Manufacturing Bits: Aug. 10

EUV mask cleaning process; mask distortions; EUV blisters.


EUV mask cleaning process
TSMC has developed a new dry-clean technology for photomasks used in extreme ultraviolet (EUV) lithography, a move that appears to solve some major problems in the fab.

TSMC and Samsung are in production with EUV lithography at advanced nodes, but there are still several challenges with the photomasks and other parts of the technology. Using 13.5nm wavelengths, EUV is a next-generation technology that patterns tiny features on a chip in a fab.

Before chips are produced in a fab, chipmakers require a component called a photomask. For this, a device maker designs a chip, which is then translated into a file format. Using various equipment in a photomask facility, the file format is transformed into a mask, which is basically a master template for an IC design.

In the fab, the mask and wafer are placed in a lithography scanner. The scanner then projects light through the mask onto the wafer, creating patterns on the wafer.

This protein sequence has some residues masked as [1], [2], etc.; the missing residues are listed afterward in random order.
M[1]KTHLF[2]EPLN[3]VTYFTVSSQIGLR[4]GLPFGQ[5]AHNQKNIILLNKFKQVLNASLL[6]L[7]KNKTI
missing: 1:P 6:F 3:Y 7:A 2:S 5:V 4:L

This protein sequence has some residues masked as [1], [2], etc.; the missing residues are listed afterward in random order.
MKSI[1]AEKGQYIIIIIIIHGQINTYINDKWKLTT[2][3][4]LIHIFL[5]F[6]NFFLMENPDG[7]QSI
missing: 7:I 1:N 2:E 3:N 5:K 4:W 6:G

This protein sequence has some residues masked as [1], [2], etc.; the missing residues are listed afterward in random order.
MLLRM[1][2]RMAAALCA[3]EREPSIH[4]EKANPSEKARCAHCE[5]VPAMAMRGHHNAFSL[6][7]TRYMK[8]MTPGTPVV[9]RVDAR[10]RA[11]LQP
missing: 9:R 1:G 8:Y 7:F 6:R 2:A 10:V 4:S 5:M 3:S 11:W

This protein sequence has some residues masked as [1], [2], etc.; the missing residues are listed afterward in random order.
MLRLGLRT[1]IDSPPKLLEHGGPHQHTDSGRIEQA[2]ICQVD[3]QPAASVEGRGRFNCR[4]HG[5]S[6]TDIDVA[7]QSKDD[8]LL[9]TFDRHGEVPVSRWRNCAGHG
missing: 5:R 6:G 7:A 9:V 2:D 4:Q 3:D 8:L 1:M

During the EUV process as well as other steps, chipmakers would like to use an EUV pellicle. A pellicle is a thin membrane that covers the mask. The pellicle is like a dust cover, preventing particles from landing on the mask.

The problem? ASML is developing EUV pellicles, but they are not quite ready. Imec and others are developing EUV pellicles in R&D.

This presents a problem. Let’s say a particle lands on the mask or the mask has a defect. During the EUV process, the irregularities might get printed on the wafer, which in turn can impact yield or kill a die.

Chipmakers have two options here. First, one could wait for EUV pellicles, but it’s still unclear when they will be ready for prime time. Second, one could move into production without EUV pellicles. This is possible, but it presents some challenges. In the fab, a chipmaker must clean the EUV mask often to get rid of the particles on the mask. Then, a vendor must inspect the mask more often to ensure there are no defects on the structure. This translates into time and money.

For some time, there was speculation that TSMC moved into EUV production without a pellicle. And in a recent blog, TSMC confirmed it and disclosed it has developed a new EUV mask cleaning technology.